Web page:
Updated: August 16, 2020 04:23 PM
Created: August 14, 2020 10:17 PM
ALBUQUERQUE, N.M.- The Albuquerque Police Department is facing more calls to be transparent following two officer-involved shootings this week.
The ACLU wants the department to be more transparent in cases of officer-involved shootings.
Barron Jones, senior policy strategist with the ACLU and spokesperson for APD Forward, a community coalition which is aimed at reforming the department, said he's spoken with witnesses who have raised questions about how they handled one of the shootings.
Ken Reiss was killed after calling police to report a home invasion. Police claim Reiss fired at least one shot at officers before an they returned fire.
Jones wants police to release footage from the responding officers' body-cameras. Jones also wants to know how the situation escalated.
"That’s why we’re calling on APD Chief Geier to be open and transparent," he said. "The trust of the community depends on APD’s willingness to be transparent and hold officers accountable.”
Officers shot and killed Jose Vallejos during the altercation.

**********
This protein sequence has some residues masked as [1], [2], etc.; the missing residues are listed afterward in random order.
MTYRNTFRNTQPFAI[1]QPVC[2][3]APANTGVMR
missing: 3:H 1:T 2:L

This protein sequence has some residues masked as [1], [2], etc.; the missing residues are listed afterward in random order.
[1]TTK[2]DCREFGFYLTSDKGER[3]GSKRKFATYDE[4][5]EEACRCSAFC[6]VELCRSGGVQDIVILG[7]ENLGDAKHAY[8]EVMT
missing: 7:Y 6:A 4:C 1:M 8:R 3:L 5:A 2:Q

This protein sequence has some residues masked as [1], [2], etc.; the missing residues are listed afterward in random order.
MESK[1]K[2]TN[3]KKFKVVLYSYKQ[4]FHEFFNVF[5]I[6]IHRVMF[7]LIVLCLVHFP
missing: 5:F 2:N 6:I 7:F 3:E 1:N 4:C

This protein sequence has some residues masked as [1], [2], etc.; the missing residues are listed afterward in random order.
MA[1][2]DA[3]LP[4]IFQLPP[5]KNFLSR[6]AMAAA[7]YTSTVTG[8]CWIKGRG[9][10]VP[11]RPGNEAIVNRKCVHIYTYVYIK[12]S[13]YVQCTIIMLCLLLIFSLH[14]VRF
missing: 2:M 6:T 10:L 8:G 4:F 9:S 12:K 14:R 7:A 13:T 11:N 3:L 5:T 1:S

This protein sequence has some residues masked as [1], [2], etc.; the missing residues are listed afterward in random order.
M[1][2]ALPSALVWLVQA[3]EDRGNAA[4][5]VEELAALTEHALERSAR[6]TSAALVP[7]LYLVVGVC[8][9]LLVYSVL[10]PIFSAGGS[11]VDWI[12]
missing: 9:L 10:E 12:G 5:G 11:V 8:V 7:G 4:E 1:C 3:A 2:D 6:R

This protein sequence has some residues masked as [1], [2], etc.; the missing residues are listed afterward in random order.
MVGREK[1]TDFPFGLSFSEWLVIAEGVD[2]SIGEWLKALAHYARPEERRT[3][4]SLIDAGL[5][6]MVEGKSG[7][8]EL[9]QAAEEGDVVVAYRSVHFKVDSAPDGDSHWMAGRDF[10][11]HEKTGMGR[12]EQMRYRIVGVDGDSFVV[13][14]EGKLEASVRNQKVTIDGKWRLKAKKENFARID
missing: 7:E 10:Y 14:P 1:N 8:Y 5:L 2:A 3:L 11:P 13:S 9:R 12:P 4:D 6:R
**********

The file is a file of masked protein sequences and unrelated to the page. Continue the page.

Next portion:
“It seems to be part of a troubling trend here in Albuquerque and across the nation, where people call law enforcement seeking help, and they or their loved ones end up killed or harmed," Jones said. "It really undermines the function of 911 and the public’s confidence in law enforcement.”
APD spokesperson Gilbert Gallegos sent KOB 4 the following statement in response to the request for more transparency, specifically in the case of Ken Reiss:
Officers walked into a dangerous situation where shots had already been fired and an individual fired at those officers. Tragically, a life was lost and people are grieving that loss. There is a thorough investigation underway into all of the facts and evidence, including the handgun and bullet casings found at the scene. As with all shootings, APD will provide a review of the preliminary investigation that includes video and audio captured from officers’ body-worn cameras. The results of the final investigation will also be available to the public. - Gilbert Gallegos, APD spokesperson
Two events are scheduled for Saturday in remembrance of Reiss, a beloved owner of Carraro’s & Joe’s Place.
A vigil and march will start at noon at the bar.
Another march will begin at 7 p.m. at the Smith's on Yale. It will go to Reiss' house at Garfield and Vassar.
Organizers with the group Black New Mexico Movement said all races should stand up against what they describe as police brutality.
"We’re just tired of it. So, tomorrow we just want to be a voice for the people that are no longer here to let them know that we’re here with them still, and we’re just not going to tolerate that," said Te Berry.
Advocates say they would like police to use other tools besides guns during tense situation, possibly rubber bullets or tear gas.
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